So I say to the gentleman that those same challenges the minority whip observed last night that were preventing agreement then are those same challenges that are preventing us, whether we work until midnight tonight or not, from solving them today, though I would be happy to stay with the gentleman just as long as there is work to be done here in this House.

I thank the gentleman for yielding.

Mr. HASTINGS of Florida. In reclaiming my time, one thing is absolutely certain: the majority whip controls the floor, and the Speaker controls the House, and if they chose for us to stay here, we could stay here.

With that, I am pleased to yield 5 minutes to my very good friend, the distinguished gentlewoman from New York, who is my ranking member on the Rules Committee, Ms. Slaughter.

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Mr. HASTINGS of Florida. Mr. Speaker, I yield myself the balance my time.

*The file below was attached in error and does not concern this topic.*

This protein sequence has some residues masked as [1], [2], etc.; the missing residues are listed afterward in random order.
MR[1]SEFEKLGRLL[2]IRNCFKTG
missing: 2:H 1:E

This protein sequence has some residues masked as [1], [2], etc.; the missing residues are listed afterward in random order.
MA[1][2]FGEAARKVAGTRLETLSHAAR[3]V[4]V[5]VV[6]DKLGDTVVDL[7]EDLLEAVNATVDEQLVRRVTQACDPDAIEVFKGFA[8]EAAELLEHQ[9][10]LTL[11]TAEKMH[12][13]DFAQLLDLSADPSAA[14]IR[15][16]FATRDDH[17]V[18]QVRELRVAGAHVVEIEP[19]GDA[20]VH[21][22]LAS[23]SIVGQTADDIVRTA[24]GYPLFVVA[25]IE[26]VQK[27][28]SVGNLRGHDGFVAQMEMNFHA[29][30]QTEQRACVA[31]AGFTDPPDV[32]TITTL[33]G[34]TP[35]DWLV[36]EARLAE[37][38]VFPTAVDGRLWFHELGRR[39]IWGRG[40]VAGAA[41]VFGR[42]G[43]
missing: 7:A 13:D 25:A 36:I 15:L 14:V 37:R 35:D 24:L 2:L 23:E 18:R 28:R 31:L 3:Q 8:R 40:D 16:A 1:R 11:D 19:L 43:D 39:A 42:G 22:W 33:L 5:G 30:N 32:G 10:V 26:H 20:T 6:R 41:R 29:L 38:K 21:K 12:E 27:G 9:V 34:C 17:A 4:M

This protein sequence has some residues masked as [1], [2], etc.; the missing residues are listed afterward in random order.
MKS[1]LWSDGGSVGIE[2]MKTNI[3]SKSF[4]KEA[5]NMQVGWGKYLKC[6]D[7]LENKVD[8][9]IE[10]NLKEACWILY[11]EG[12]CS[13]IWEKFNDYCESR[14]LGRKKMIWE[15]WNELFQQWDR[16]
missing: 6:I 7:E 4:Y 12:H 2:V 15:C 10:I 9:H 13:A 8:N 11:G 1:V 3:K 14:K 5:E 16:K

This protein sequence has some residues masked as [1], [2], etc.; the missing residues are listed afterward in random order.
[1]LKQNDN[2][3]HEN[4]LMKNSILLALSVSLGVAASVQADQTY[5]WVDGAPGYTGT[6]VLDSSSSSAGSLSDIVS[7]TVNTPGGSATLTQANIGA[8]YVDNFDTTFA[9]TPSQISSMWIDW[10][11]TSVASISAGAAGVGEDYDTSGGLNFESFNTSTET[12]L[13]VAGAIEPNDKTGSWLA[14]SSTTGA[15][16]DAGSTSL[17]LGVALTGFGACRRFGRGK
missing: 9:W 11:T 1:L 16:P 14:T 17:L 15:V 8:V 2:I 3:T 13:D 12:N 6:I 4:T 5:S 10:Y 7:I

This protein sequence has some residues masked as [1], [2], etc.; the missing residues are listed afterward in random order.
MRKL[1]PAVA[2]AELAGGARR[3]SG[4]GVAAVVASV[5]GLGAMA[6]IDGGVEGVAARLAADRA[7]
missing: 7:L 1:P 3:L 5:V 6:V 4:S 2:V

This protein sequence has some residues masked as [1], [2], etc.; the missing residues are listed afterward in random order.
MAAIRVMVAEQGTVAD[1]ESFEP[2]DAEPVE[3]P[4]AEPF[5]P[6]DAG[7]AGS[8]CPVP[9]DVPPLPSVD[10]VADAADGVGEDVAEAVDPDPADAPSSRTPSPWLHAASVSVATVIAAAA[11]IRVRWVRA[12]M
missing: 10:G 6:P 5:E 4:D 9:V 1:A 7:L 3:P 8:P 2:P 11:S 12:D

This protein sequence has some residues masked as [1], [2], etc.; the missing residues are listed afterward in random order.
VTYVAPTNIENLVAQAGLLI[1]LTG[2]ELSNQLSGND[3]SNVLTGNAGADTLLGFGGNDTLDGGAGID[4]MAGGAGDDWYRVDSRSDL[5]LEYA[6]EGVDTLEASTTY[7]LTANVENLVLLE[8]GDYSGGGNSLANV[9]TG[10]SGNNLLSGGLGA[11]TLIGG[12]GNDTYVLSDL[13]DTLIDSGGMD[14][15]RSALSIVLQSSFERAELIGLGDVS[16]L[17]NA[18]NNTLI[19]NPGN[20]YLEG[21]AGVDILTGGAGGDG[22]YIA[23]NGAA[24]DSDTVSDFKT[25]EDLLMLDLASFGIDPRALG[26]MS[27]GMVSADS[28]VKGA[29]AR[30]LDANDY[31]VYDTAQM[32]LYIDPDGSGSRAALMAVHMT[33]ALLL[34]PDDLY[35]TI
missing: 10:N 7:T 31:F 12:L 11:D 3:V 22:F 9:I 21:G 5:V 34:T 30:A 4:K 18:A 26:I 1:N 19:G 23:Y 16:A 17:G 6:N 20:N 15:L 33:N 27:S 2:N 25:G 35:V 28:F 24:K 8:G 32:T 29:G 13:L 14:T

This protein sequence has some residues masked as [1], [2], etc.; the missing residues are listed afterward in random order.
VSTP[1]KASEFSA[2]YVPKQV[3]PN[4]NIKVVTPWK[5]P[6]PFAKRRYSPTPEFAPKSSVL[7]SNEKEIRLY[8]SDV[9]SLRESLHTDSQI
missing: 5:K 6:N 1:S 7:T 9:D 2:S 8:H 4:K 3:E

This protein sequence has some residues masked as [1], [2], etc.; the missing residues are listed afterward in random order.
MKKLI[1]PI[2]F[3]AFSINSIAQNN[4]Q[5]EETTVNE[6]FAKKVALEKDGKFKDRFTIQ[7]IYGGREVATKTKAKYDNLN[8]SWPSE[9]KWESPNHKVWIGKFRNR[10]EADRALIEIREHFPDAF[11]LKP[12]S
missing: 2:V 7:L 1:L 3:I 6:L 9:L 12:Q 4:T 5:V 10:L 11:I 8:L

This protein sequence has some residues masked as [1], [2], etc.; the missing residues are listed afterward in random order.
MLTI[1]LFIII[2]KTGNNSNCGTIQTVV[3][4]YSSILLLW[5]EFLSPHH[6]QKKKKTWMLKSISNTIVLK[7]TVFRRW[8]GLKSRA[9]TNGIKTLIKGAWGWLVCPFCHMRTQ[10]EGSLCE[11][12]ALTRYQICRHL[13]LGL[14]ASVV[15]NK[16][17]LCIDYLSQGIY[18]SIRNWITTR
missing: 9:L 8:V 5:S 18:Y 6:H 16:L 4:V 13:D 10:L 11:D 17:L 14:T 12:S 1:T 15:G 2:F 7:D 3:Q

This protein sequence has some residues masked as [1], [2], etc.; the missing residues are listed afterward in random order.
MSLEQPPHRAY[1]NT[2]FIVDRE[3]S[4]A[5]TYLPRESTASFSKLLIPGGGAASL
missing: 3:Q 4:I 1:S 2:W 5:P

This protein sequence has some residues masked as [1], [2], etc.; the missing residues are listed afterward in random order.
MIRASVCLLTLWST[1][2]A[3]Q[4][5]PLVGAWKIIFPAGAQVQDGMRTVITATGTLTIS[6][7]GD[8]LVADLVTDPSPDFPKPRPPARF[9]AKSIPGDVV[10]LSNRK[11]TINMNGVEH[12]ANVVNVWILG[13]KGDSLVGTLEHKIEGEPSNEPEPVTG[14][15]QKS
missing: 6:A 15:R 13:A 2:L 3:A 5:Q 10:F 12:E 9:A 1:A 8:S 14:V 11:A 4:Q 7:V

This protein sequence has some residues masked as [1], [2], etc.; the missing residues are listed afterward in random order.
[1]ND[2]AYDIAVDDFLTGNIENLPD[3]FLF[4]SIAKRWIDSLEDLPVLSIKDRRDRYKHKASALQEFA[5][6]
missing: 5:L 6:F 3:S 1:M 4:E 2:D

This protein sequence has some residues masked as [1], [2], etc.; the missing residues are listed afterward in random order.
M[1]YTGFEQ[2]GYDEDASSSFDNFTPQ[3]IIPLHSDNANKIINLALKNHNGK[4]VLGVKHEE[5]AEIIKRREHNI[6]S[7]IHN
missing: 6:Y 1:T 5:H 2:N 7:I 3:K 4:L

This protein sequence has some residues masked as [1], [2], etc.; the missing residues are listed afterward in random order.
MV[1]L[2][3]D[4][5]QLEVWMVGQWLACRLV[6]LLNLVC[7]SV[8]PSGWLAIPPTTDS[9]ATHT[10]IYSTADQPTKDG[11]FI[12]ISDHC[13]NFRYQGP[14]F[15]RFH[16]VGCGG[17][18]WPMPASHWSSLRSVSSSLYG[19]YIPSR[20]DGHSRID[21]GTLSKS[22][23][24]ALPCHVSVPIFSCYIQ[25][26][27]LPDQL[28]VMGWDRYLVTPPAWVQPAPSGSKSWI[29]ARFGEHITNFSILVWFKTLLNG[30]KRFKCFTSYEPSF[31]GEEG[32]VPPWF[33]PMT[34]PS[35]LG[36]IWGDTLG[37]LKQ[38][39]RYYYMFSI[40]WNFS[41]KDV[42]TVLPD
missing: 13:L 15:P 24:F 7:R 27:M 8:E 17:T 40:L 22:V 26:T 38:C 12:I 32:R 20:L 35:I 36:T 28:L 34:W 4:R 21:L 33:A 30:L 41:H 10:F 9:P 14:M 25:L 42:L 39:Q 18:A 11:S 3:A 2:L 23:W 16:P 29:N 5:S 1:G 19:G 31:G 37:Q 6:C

I really like and have great affection for my friend from Georgia, and I understand exactly what he just did with reference to the President's commission as appointed by Senator Simpson and Erskine Bowles, but the fount of wisdom with reference to what is required in order for this Nation to right its ship doesn't emanate from just any one commission. And while this particular proposal may be listed as an idea from the Simpson-Bowles Commission, I would urge my friend from Georgia to read the whole thing, which does contemplate shared sacrifice. And that's what I tried to get across to my colleagues here in this institution.